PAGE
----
Saturday Apr 13

“One day you’ll own a pet and you’ll understand,” my step-mom, Hons, said to us kids when we were cornered on the staircase landing by her attack cat, Mr. Button. She swooped him up into her arms where he purred while loathingly staring us down. Technically, Mr. Button, the most stunningly beautiful Himalayan/Persian, was our family pet,but we all knew (and he did too!) that he only loved Hons. I should say, Hons and the taste of blood. I used to joke around with my friends that Mr. Button was a cat vampire and he only needed blood to survive. His untouched bowl of cat food was evidence of his obvious culinary preference.


When my mom got her cat, Casey, my brother, sister and I were anxious about his food preferences. It turned out he had a healthy addiction to canned tuna. When my mom sings, “Tooooo-nnnnaaaa, Casey!” he hungrily prances to the kitchen with his furry white tail writhing in anticipation. Our scarred calves and forearms were grateful for Casey’s “normal” cat menu selections.
Years ago Mr. Button passed, and any other cat that we adopted almost seemed too tame. Only a few were as handsome or had such a vivid personality. One that stands out was Prince, a black cat who would stand up on his hind paws and beg like a dog for his cat treats. Sadly, we lost Prince too soon, and it took us a long time to heal from his sudden passing. But a few months later my parents had no other choice to take in the extremely personable and charming feral kitties, Tina and her brother Ike.
Ike has taught me that some cats, particularly ones saved from the treacheries of wilderness meals, like table food more than cat food, treats, blood, or tuna. On any given morning, one can find Ike scoping out the kitchen, making sure my dad and his spray bottle are nowhere in sight. Stealthily, he leaps onto the bar stool next to my brother, and then onto the kitchen counter. He checks again for my dad and the water bottle. Then Ike eats my brother’s breakfast of scrambled eggs-- from my brother’s plate. Luckily when my dad is around, my brother kindly offers Ike his leftover eggs by putting his plate on the floor.
My parents told me during a recent phone call that they’ve had to start hiding their loaves of Pepperidge Farm White Sandwich bread. Ike, again, quietly pounced onto the kitchen counter, and stole a loaf, tightly wrapped in its packaging. And, as if to brag, he raced around the house with the twist-tied end between his jaws. As you can imagine, Ike is quite familiar with my dad’s spray bottle. But he endures those searing spirtzes all in the name of food, which only fuels my respect for him.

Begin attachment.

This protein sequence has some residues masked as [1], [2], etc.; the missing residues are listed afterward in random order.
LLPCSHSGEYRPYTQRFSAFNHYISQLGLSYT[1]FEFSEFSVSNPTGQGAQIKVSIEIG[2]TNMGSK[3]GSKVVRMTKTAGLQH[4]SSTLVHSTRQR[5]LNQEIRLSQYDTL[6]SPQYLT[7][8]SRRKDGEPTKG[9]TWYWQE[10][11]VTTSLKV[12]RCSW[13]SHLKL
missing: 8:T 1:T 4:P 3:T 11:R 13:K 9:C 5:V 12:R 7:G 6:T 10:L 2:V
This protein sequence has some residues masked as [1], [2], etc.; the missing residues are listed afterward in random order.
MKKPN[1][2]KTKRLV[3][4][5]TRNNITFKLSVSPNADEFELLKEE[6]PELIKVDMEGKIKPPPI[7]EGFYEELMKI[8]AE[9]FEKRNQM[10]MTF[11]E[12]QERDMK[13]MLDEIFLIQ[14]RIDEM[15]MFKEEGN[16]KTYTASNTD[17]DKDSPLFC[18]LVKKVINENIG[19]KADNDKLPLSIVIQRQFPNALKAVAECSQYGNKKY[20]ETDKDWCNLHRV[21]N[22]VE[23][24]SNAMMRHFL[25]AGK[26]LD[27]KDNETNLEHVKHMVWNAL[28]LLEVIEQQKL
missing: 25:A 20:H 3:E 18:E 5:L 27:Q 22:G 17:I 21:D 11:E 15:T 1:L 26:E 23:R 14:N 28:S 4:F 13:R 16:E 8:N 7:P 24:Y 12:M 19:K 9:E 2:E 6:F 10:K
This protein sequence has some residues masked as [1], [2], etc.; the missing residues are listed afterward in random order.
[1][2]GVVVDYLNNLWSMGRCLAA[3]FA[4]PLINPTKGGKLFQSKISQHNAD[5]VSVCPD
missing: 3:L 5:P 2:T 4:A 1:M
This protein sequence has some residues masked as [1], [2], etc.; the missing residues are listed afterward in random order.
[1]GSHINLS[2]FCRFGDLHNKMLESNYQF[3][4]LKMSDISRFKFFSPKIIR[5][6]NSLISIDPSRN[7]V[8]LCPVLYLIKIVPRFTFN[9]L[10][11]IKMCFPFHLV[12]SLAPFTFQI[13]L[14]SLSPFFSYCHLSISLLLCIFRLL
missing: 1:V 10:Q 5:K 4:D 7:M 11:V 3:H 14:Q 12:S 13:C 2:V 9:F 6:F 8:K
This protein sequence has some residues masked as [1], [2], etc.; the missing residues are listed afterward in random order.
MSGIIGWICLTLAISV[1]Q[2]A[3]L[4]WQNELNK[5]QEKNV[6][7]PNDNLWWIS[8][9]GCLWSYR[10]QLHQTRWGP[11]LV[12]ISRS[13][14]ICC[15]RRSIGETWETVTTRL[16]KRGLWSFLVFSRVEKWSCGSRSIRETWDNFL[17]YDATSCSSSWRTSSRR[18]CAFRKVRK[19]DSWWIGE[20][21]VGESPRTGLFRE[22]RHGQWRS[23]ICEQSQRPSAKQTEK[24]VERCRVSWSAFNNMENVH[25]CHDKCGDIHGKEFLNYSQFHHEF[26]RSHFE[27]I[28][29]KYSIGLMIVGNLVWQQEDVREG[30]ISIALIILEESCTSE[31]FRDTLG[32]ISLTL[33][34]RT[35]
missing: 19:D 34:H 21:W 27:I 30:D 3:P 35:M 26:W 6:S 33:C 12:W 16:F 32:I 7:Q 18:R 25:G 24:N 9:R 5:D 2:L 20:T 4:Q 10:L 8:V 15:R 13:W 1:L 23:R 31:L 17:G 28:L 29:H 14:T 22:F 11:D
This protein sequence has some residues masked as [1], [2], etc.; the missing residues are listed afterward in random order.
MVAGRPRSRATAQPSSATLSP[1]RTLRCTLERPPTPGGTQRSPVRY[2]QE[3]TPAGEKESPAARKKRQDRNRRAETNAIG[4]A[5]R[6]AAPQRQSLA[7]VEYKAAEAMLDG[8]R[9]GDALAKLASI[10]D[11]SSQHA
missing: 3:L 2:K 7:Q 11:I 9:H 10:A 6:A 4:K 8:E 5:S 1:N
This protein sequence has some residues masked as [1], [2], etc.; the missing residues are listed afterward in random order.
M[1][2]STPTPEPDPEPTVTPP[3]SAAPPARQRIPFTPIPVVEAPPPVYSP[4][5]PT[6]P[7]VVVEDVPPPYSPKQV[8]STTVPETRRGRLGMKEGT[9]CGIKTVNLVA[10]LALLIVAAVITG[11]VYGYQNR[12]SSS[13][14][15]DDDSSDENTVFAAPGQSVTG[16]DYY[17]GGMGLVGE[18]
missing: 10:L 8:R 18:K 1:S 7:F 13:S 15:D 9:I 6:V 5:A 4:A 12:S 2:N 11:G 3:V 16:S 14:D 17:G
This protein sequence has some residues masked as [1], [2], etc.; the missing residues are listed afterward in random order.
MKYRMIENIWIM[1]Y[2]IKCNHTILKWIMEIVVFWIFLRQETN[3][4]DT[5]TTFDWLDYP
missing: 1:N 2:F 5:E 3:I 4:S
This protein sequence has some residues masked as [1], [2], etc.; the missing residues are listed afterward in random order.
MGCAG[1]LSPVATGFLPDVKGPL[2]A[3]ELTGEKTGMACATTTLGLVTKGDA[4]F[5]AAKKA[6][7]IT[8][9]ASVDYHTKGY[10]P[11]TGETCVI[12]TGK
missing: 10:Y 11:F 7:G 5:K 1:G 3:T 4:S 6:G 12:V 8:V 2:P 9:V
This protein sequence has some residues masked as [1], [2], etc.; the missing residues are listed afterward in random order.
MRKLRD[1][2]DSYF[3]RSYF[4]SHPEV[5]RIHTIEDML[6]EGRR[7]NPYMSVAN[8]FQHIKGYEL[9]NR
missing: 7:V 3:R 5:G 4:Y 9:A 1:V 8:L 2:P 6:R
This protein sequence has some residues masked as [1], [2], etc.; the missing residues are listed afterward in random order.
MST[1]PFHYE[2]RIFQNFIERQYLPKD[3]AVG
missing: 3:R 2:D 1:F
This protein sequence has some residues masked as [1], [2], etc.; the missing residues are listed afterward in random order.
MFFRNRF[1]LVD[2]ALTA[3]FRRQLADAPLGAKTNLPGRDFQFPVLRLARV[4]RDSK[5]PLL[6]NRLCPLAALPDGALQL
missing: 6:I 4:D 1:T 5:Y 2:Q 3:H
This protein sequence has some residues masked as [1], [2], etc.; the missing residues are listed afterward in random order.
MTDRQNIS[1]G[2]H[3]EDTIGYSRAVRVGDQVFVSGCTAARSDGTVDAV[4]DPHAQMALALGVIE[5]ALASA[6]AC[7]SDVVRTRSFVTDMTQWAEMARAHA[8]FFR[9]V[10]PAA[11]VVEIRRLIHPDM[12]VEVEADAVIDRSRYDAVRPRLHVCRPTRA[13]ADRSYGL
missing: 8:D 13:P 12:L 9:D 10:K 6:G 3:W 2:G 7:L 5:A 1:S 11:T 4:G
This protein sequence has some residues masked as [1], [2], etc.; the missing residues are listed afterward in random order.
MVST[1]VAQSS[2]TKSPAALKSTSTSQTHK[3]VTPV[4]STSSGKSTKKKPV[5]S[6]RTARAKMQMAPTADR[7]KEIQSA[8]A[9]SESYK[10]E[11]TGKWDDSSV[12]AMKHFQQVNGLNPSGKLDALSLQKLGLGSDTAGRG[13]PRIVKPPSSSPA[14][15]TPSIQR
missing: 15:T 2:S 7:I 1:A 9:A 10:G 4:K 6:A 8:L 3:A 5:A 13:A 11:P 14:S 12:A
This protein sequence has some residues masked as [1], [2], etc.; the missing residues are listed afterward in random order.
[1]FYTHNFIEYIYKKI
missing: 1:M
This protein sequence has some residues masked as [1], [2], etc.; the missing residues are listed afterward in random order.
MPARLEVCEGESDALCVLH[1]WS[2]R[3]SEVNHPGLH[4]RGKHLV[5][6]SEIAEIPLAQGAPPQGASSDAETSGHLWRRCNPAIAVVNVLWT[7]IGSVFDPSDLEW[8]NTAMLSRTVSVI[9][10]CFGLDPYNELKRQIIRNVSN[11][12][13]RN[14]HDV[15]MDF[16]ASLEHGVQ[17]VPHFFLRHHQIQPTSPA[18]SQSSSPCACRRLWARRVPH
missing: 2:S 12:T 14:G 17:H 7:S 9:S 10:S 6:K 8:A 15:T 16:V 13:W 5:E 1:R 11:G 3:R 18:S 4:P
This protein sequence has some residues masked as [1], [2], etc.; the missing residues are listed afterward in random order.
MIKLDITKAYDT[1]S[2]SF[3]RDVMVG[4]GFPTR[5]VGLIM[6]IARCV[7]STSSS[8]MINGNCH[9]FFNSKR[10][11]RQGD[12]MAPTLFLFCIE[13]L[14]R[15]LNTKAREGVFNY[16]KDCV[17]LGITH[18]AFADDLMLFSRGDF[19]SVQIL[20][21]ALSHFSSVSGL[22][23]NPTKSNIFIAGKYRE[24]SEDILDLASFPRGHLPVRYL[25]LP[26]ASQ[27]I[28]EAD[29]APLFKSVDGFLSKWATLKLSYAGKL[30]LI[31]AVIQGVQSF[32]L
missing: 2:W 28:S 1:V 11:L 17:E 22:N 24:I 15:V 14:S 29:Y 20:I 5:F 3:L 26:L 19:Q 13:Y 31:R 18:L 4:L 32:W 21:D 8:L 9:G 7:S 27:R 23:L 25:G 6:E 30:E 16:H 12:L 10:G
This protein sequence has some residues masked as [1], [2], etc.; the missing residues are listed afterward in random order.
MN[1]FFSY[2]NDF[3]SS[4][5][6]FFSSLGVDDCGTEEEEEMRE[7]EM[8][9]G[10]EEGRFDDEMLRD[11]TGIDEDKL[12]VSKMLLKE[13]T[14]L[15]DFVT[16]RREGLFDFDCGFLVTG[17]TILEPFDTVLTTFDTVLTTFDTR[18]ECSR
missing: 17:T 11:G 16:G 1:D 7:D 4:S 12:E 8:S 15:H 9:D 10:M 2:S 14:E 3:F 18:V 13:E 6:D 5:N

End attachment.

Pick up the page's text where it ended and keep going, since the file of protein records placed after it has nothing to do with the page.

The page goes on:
The funny thing is, even with Ike, I never really thought about pets and their menu selections until my husband and I finally got a pet of our own, Bleu, a black Labrador Retriever. Oh, that dog has made me understand, just as Hons promised. As a puppy he developed several food allergies to the point that he only ate rice or pasta for over a month. To this day if I pour a box of elbow macaroni into boiling water, he sprints into the kitchen, obediently sits down next to my feet, and wags his tail in anticipation.
I have to admit I love every minute of Bleu’s begging, of his keen awareness that an open freezer means ice cube, and of his sense of smell that leads him to fresh green beans that need snapping. In middle school, plenty of boys called me a dog. But today I’m honored when some says, “You’re like a dog.” Most days I think Bleu and I are the only two who are so truly, honestly, insanely addicted to food that all worries or concerns or thoughts disappear when the smell of a perfectly seared juicy grass-fed steak fills the kitchen’s air. (And I’m known to steal food from someone’s plate, much like the pooch...)
Bleu, and the cats of my childhood, inspired this month’s From Plate to Palate. So give them a little crumb. Or a whole plate. Let them enjoy good food, such as Arlan Hess’ Dog Muffins or Kathryn Miles’ Ari’s Biscottis. Or excuse their poor table manners and rodent chasing as F. Daniel Rzicznek and Cal Freeman so humorously do. Even just a table scrape can make their day as you’ll see in Sarah Lenz’s “Garbage Disposals in my Backyard.” No matter the species or breed, let’s celebrate food with our pets this month!

Photo of Ike by Howard McGuire II
Apart from obsessing about food and wine in Connotation Press and on her blog The Everyday Palate, Amanda McGuire also writes book reviews which have appeared in Fifth Wednesday Journal, Literary Magazine Review, and Mid-American Review. Her poems have appeared in Noon: Journal of the Short Poem, The Cream City Review, 27 rue de fleures, So To Speak, and other literary journals. She teaches at Bowling Green State University in Bowling Green, Ohio.